The Coalition for Digital Africa and the Internet Corporation for Assigned Names and Numbers (ICANN) have announced that Cairo, Egypt, will be the second location for the deployment of the ICANN Managed Root Server (IMRS) installation in Africa. This is part of a Coalition initiative launched in 2022, which is slated to be deployed in September.
The first IMRS deployment was made operational in Nairobi, Kenya in November 2022. As a result, most Africa-based Internet DNS root queries are now resolved in Africa. The IMRS in Nairobi, Kenya handles 40 percent of all IMRS DNS root queries for the continent. Prior to the installation, 35 to 40 percent of the DNS query traffic was traveling outside of Africa for resolution.
The two IMRS installations increase the resiliency of the global Root Server System for Internet users across the continent. IMRS installations add root server capacity to support an expected exponential increase in Internet adoption across Africa. The IMRS installations assist in keeping Africa-sourced root Domain Name System (DNS) queries answered within the region and reduce dependence on networks and servers in other parts of the world. This resiliency improves the Internet experience for users across Africa.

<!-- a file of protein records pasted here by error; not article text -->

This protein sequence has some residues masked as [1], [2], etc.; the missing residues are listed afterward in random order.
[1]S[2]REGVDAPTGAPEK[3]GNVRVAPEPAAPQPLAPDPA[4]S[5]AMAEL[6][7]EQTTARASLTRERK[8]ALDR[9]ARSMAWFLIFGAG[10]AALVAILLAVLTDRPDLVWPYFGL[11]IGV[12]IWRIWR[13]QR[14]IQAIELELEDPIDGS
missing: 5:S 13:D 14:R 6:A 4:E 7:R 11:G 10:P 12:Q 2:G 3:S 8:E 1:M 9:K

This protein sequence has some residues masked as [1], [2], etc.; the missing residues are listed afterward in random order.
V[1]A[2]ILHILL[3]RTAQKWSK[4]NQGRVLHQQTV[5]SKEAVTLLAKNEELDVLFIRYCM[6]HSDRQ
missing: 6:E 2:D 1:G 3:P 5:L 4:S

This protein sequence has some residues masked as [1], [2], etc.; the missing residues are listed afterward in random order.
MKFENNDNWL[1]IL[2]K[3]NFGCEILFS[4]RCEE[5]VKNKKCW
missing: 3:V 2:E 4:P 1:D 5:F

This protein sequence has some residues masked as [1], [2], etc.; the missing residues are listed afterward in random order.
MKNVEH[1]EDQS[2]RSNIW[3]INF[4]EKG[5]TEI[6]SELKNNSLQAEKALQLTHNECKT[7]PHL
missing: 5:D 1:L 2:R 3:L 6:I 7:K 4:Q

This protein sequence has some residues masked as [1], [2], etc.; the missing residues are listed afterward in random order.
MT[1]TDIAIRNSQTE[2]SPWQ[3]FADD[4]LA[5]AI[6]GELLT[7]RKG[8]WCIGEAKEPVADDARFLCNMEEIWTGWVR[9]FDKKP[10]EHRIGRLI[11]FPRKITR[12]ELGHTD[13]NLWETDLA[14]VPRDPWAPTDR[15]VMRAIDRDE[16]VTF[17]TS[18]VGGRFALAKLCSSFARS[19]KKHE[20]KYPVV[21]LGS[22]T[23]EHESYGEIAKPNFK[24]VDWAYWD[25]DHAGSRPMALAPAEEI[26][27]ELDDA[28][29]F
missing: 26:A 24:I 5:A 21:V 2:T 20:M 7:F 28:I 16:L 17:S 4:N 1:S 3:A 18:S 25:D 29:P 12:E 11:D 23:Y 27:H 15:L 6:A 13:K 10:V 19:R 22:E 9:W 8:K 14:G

The root servers also boost national and regional Internet resiliency by helping root server traffic stay local. Egypt's National Telecommunications Regulatory Authority is collaborating with ICANN in the installation of the IMRS in Cairo, Egypt.
The IMRS installations will reduce the impact of potential cyberattacks on Africa, should the global Root Server System be attacked. Distributed denial-of-service (DDOS) cyberattacks work by overwhelming servers with a flood of queries. With two separate IMRS deployment locations in Africa, and higher bandwidth and data processing capacity, the risk of the Internet being impacted because of a DDOS cyberattack is significantly reduced.
Conceived by ICANN, the Coalition for Digital Africa is an alliance of like-minded organizations committed to building a robust and secure Internet infrastructure to bring more Africans online. More information is available at www.coalitionfordigitalafrica.africa.